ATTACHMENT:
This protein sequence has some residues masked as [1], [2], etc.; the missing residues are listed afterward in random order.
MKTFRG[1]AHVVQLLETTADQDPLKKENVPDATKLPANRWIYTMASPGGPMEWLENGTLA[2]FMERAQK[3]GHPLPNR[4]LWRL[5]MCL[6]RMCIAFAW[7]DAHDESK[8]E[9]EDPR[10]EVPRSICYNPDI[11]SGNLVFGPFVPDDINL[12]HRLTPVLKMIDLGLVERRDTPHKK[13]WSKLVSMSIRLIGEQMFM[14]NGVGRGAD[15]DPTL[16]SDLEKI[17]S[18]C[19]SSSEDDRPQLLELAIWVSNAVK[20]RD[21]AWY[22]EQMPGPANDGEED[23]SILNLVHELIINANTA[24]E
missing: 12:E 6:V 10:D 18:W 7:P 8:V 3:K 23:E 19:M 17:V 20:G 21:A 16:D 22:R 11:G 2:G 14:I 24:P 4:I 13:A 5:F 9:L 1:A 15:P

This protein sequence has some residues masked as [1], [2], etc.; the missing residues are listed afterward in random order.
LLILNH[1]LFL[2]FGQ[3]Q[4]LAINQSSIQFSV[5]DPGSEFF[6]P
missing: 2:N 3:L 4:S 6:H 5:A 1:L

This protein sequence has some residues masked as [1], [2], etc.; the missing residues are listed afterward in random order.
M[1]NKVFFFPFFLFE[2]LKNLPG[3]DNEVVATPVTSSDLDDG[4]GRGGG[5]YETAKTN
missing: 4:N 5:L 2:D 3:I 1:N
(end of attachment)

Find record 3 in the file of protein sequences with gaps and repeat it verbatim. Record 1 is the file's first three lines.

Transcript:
This protein sequence has some residues masked as [1], [2], etc.; the missing residues are listed afterward in random order.
M[1]NKVFFFPFFLFE[2]LKNLPG[3]DNEVVATPVTSSDLDDG[4]GRGGG[5]YETAKTN
missing: 4:N 5:L 2:D 3:I 1:N